An Overview of the Association of Certified Biblical Counselors

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The world, today, has a fascination with mental illnesses. These illnesses range from clinical depression to schizophrenia to bipolar disorder. Diagnoses of these illnesses are rising rapidly, and the world finds little help from the standard treatment: psychotropic medication and/or counseling therapy. Of relevant concern to the Christian today is the topic of mental illness and the treatment thereof. This paper will explore the difference between secular treatment of mental illnesses and biblical treatment, focusing especially on the history and ministry of the Association of Certified Biblical Counselors.

Definitions: Secular Counseling Psychology

Counseling psychology as defined by the American Psychological Association “Is a general practice and health service provider specialty in professional psychology” with a goal of helping “people with physical, emotional and mental disorders improve well-being, alleviate distress and maladjustment, and resolve crises.” (Description of Counseling Psychology, n.d., para. 1-2). Secular psychologists achieve this general goal of helping people through a myriad of approaches. They may prescribe the patient psychotropic medicines and counseling therapy, but none have been scientifically proven to provide people with lasting hope, help, and change.

Definitions: Sufficiency-Based Biblical Counseling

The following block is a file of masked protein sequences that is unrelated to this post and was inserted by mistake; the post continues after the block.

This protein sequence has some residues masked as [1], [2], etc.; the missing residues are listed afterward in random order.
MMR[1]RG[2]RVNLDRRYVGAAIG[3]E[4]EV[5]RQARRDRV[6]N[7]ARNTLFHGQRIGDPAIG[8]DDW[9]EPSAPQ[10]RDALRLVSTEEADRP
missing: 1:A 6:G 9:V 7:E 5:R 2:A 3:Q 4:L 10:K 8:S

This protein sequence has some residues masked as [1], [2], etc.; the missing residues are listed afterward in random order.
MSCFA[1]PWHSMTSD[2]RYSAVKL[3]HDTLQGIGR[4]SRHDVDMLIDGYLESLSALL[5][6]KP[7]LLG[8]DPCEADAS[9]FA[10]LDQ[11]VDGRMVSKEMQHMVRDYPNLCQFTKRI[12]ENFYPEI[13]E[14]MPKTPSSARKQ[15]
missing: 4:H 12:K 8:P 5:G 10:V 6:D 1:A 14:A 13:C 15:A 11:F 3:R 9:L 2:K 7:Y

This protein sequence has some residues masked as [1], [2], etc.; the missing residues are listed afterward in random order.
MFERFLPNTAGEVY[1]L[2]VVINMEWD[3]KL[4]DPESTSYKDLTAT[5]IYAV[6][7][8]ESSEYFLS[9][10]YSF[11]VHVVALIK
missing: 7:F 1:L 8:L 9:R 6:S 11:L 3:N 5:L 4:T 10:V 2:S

A biblical sufficiency Christian counselor, however, “uses Scripture to confront people about their sin with the goal of helping to restore them to usefulness” (History, 2014, para. 2). The most striking difference between secular counseling and biblical sufficiency counseling comes from their respective sources of authority. A secular counselor will follow perhaps the Behavi...

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... 45-50). Phillipsburg, N.J: Presbyterian and Reformed Pub. Co.

American Psychological Association (n.d.). Public Description of Counseling Psychology (para. 1-2). Retrieved March 2, 2014, from

Kellemen, B. (2013, September 26). Supporting the NANC Proposed Name Change (para. 2). Retrieved March 10, 2014, from

Powlison, D. (2003). Seeing with new eyes: Counseling and the human condition through the lens of Scripture (p. 4). Phillipsburg, N.J: P & R Pub.

Powlison, D. (1996a). Competent to counsel? The history of a conservative Protestant anti-psychiatry movement (p. 118). ScholarlyCommons.

Powlison, D. (1996b). Competent to counsel? The history of a conservative Protestant anti-psychiatry movement (p. 119). ScholarlyCommons.
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